Author: ARDELEANU KONSTANTIN
During the first half of the 19th century several amateur or ambulant troupes were recorded at Galaţi, but the beginnings of a local theatre are related to the activity of an Italian philodramatic society which presented, in February 1848, two farces (“Ridiculous consultations” and “The two bogglers”) and the historical drama “Marco Botzaris”. During the 1850s Luigi Ademollo founded a local troupe and erected a wooden building where he hosted opera and theatre shows.
In the subsequent decades Galaţi was visited by numerous Romanian and foreign troupes that held their shows in improvised buildings. The repertoire varied greatly, from political plays related to the national desiderata of the Romanians to classical comedies, dramas or tragedies. The city was regularly visited by the popular troupes of Matei Millo, M. Pascaly or Fani Tardini, who held their shows in inappropriate auditoria, in restaurants and summer gardens. After the demolition of the so called Ventura theatre, the local authorities were pressed by the public to support the erection of a national theatre, an institution that was to nourish the patriotic feelings of the Romanians. However, as there were few financial possibilities for such a costly investment private entrepreneurship was readily used and a certain Bogdan Ciacâr erected a theatre (called “The Great Theatre or the “Temistocli Theatre”) in downtown Galaţi. Other buildings or summer gardens hosted theatre or music shows during the second half of the 19th century (“Apollo”, “Alcazar”, “Paradis”, “Central”, “Universelle”, “High Life”). However, they were all unfit for such representations, being small, hot in the summer and cold in the winter months.
As the municipality lacked the financial means to build a national theatre, it supported the erection of the “Papadopol Theatre”, completed by a prosperous merchant, Aristide Papadopol. It was inaugurated on 28 December 1898 in the presence of several notabilities, and served during the next decades as the most fashionable theatre in Galaţi.
During the second half of the 19th century and in the first two decades of the 20th century most of the popular Romanian troupes visited Galaţi (Al. B. Leonescu, Aristizza Romanescu, Ana Gr. Manolescu, Constantin Notarra, Agatha Bârsescu, etc), as well as a large number of foreign artists (Sarah Bernhardt). The repertoire varied extensively, from the classical plays of Moliere or Shakespeare to the creations of contemporaneous Romanian dramatists such as Vasile Alecsandri or I. L. Caragiale. During the late 1860s there were presented historical plays in favour of the Bulgarian national cause, and in the 1877–1878 season, when Romania was fighting for its national independence, the troupe of Fani Tardini acted in historical–patriotic plays. Classical music and opera was also staged with both Romanian and foreign artists (Elena Teodorini, G. Gabrielescu, D. Popovici Bayreuth, Nae Leonard, F. Labruna, etc). In December 1909 the great Romanian violinist George Enescu played at Galaţi.
Besides plays in Romanian, there were recorded several troupes that acted for the large migrant communities settled at Galaţi: Bulgarian plays with artists such as Dobri Vojnikov from Brăila, Jewish actors led by Avram Goldfeden, Greek plays staged by the troupes of Emanoil Lorasidos, Sofocles Tassoglu, Evanghelie Paraskevopulo and Veronis.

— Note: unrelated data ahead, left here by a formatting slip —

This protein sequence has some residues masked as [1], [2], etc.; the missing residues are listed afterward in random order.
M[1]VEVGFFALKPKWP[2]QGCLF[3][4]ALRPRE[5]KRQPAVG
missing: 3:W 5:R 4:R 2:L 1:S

Picture 18.104.22.168_1 The Papadopol Theatre (1900s)
Picture 22.214.171.124_2 The Papadopol Theatre (1900s)
 Ion Brezeanu, Valentin Ţurlan, “Momente din istoria teatrului gălăţean”, Studii şi articole de istorie, VI (1964), 332; Paul Păltănea, “Un teatru de operă italiană la Galaţi între anii 1853–1857”, Studii şi cercetări de istoria artei, seria Teatru, muzică, cinematografie, 22:2 (1966), 159; Idem, Istoria oraşului Galaţi de la origini până la 1918, second edition, edited by Eugen Drăgoi (Galaţi: Partener Publishing House, 2008), vol. I, 416–417 and vol. II, 348.
 Ibid., vol. II, 351–352; details in Anca Costa-Foru, “Fani Tardini”, Studii şi cercetări de istoria artei, seria Teatru 2 (1964), 194.
 Păltănea, Istoria, vol. II, 349–350.
 Ibid., 350.
 Ibid., 357.
 Ibid., 368.
 Cornelia Papacostea–Danielopolu, “La vie culturelle des communautés grecques de Roumanie”, Revue des études sud-est européennes, 7:3 (1969), 488.
The official site of Galaţi Dramatic Theatre
The official site of “Nae Leonard” Musical Theatre of Galaţi
Serviciul Judeţean Galaţi al Arhivelor Naţionale (The National Archives, Galaţi Branch), Primăria oraşului Galaţi (The Municipality of Galaţi), files starting with 1831.
Brezeanu, Ion, Ţurlan, Valentin, “Momente din istoria teatrului gălăţean” [Moments from the History of Theatre at Galaţi], Studii şi articole de istorie, 6 (1964), 331–344.
Costa–Foru, Anca, “Fani Tardini”, Studii şi cercetări de istoria artei. Seria Teatru, 2 (1964).
Pacu, Moise N., Cartea Judeţului Covurlui. Note geografice, istorice şi în deosebi statistice [The Book of Covurlui County. Geographical, Historical and Mainly Statistical Notes] (Bucharest: Stabilimentul Grafic I. V. Socecu, 1891).
Păltănea, Paul, “Un teatru de operă italiană la Galaţi între anii 1853–1857” [A Theatre of Italian Opera at Galaţi between 1853 and 1857], Studii şi cercetări de istoria artei, seria Teatru, muzică, cinematografie, 22:2 (1966), 159–163.
Păltănea, Paul, Istoria oraşului Galaţi de la origini până la 1918 [The History of Galaţi from Its Beginnings to 1918], second edition, edited by Eugen Drăgoi (Galaţi: Editura Partener, 2008).
Papacostea–Danielopolu, Cornelia, “La vie culturelle des communautés grecques de Roumanie”, Revue des études sud-est européennes, 7:3 (1969), 475–493.
Tezaur documentar gălăţean [Tresure of Documents on Galaţi], edited by Cezar Bejan, Alexandru Duţă, Stelian Iordache, Viorica Solomon (Bucharest: Direcţia Generală a Arhivelor Statului, 1988).